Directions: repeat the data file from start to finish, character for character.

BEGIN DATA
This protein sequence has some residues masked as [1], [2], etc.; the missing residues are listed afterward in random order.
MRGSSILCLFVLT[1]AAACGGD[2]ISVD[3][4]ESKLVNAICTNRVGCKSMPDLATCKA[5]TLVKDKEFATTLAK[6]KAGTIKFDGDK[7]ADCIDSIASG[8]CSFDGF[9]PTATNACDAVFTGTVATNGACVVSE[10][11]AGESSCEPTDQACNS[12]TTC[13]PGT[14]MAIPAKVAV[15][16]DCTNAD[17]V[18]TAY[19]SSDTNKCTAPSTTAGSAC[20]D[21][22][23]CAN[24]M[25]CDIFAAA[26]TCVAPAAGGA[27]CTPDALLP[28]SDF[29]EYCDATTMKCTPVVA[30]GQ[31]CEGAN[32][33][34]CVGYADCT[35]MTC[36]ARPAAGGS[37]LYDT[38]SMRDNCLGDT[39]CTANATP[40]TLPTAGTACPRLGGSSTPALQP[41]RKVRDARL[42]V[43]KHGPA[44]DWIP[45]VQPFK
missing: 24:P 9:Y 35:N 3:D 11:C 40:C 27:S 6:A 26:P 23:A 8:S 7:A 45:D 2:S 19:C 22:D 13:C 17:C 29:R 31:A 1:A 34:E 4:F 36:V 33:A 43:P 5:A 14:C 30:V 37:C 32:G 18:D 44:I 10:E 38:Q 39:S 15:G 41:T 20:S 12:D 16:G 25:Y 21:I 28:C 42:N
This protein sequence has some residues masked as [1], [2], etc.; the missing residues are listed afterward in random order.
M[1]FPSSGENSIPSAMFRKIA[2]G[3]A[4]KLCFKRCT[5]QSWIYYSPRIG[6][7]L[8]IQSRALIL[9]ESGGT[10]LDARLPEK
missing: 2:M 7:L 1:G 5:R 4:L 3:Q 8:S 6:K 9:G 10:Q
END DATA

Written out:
This protein sequence has some residues masked as [1], [2], etc.; the missing residues are listed afterward in random order.
MRGSSILCLFVLT[1]AAACGGD[2]ISVD[3][4]ESKLVNAICTNRVGCKSMPDLATCKA[5]TLVKDKEFATTLAK[6]KAGTIKFDGDK[7]ADCIDSIASG[8]CSFDGF[9]PTATNACDAVFTGTVATNGACVVSE[10][11]AGESSCEPTDQACNS[12]TTC[13]PGT[14]MAIPAKVAV[15][16]DCTNAD[17]V[18]TAY[19]SSDTNKCTAPSTTAGSAC[20]D[21][22][23]CAN[24]M[25]CDIFAAA[26]TCVAPAAGGA[27]CTPDALLP[28]SDF[29]EYCDATTMKCTPVVA[30]GQ[31]CEGAN[32][33][34]CVGYADCT[35]MTC[36]ARPAAGGS[37]LYDT[38]SMRDNCLGDT[39]CTANATP[40]TLPTAGTACPRLGGSSTPALQP[41]RKVRDARL[42]V[43]KHGPA[44]DWIP[45]VQPFK
missing: 24:P 9:Y 35:N 3:D 11:C 40:C 27:S 6:A 26:P 23:A 8:S 7:A 45:D 2:S 19:C 22:D 13:C 17:C 29:R 31:A 1:A 34:E 4:F 36:V 33:A 43:P 5:A 14:C 30:V 37:C 32:G 18:D 44:I 10:E 38:Q 39:S 15:G 41:T 20:S 12:D 16:G 25:Y 21:I 28:C 42:N
This protein sequence has some residues masked as [1], [2], etc.; the missing residues are listed afterward in random order.
M[1]FPSSGENSIPSAMFRKIA[2]G[3]A[4]KLCFKRCT[5]QSWIYYSPRIG[6][7]L[8]IQSRALIL[9]ESGGT[10]LDARLPEK
missing: 2:M 7:L 1:G 5:R 4:L 3:Q 8:S 6:K 9:G 10:Q